Most Washingtonians are unaware that the cicada is the longest-lived insect in North America. It’s not surprising that most of us don’t know much about periodical cicadas given the fact that they only make an aboveground appearance once every 17 years. However, when they arrive it’s a big deal. The media tend to overstate the impact of their six-to-eight-week presence than it’s warranted.
How Many Cicadas to Expect
If you were in the DC area or along the East Coast in 2004, you may recall the last cicada invasion when crunchy bugs (Brood X) seemed to cover every tree and inch of ground. Fortunately, 2013 brings a different brood of cicadas, Brood II, which is expected to produce much less of an impact.
Cicadas are not harmful to humans. Despite the huge numbers in which they emerge, they are incapable of pinching, stinging or biting. In fact, they don’t harm anything, except for immature trees. Female adult cicadas release hundreds of eggs in branches of trees or twigs after splitting their surfaces. Twigs slit by cicadas frequently cause leaves to wilt and die. Shrubs and trees that are young or 4 feet or less high can die as a result. If you are concerned about your greenery, use protective covering such as a fine mesh net or cheesecloth. It is also recommended to delay the planting of trees during a cicada year.
Note that cicadas choose trees to lay their eggs. Luckily, they will not invade the apartment homes at your community or lay their eggs at your doorways or windows.
While these insects don’t harm people, their large size and big red eyes can certainly be frightening. Plus, cicadas are what we, humans, call clumsy and easily collide with objects or fall from the trees on unsuspecting passersby attaching themselves to their clothing, arms, legs and, worse, yet, hair. Unfortunately, there is no foolproof way to completely avoid contact with these insects, but you can take measures to dodge direct interaction. When spending time outside in a cicada-heavy area, wear long sleeves and long pants to stay covered. If you happen to come in contact with a cicada, don’t panic. Simply brush the insect onto the ground and walk away.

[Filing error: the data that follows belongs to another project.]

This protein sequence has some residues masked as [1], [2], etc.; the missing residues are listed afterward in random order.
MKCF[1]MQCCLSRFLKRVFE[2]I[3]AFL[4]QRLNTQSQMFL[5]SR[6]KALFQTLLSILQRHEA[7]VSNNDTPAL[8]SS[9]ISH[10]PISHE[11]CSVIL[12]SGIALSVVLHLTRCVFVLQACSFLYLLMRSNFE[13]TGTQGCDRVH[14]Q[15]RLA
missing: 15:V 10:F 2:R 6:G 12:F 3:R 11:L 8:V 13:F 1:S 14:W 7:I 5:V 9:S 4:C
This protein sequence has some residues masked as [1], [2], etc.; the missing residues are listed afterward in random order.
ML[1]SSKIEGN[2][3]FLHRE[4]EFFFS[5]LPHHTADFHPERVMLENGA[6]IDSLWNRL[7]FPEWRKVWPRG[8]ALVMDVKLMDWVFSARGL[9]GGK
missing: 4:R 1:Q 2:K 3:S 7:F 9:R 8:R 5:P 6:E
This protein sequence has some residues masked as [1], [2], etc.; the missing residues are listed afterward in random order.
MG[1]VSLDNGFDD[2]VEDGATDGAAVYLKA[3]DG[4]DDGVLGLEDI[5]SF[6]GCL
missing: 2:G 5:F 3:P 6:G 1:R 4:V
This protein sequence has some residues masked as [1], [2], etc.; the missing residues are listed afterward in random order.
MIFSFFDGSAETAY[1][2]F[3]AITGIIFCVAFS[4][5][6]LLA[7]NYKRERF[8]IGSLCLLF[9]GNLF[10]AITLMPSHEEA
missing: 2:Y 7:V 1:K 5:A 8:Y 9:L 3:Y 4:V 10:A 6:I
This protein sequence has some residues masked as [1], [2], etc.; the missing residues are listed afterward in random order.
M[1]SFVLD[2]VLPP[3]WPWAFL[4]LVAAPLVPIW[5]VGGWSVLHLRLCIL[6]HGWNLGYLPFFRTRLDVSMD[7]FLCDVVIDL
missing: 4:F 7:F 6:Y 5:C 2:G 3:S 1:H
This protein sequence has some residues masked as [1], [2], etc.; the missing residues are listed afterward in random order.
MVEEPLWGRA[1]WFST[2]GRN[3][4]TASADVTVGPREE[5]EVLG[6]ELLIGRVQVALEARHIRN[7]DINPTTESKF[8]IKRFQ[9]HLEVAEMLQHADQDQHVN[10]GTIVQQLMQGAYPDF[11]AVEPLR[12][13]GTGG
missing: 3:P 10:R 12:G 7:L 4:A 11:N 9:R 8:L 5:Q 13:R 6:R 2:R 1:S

Time to Invest in Earplugs
The number one issue people have with periodical cicadas is the chorus of noisy mating calls they make. Some describe the sounds as deafening, or “like a freight train.” Try your best to ignore this noise. After all, these insects were underground nearly two decades. Investing in a pair of earplugs might help you deal with the noisiest and most annoying weeks of a cicada invasion. Once cicadas leave their shells, they are officially adults and ready to mate. In fact, reproduction is their life goal at that point, and then they die off. The noise you hear is their love song.
Cicadas for Dinner
Those who are adventurous and willing to try new things may try eating a few cicadas! Yes, they are edible and, some say, are quite tasty. There are many existing recipes to guide you in making your own dinner or snack right in your own home. So don’t be surprised or alarmed if your pet happens to munch a few of these insects as well. It is not harmful for your pet to consume these critters, but keep in mind the old saying—too much of a good thing can be bad. In other words, a few cicada treats are fine, but eating too many of them at once can create a choking hazard because of cicada exoskeletons and large wings. You can relate this in your resident newsletter or on Facebook so those residents who own pets take precautions when their pets chase too many cicadas.
Gone in Six to Eight Weeks
If your communities are located in a hard-hit area that happens to be a cicada breeding ground, try to stay calm and ride out the noisy insect storm. They mainly “sing” during the hottest parts of the day and calm down at night. By late July these guys should be out of your trees and finally quiet again with plenty of summer still left to enjoy.
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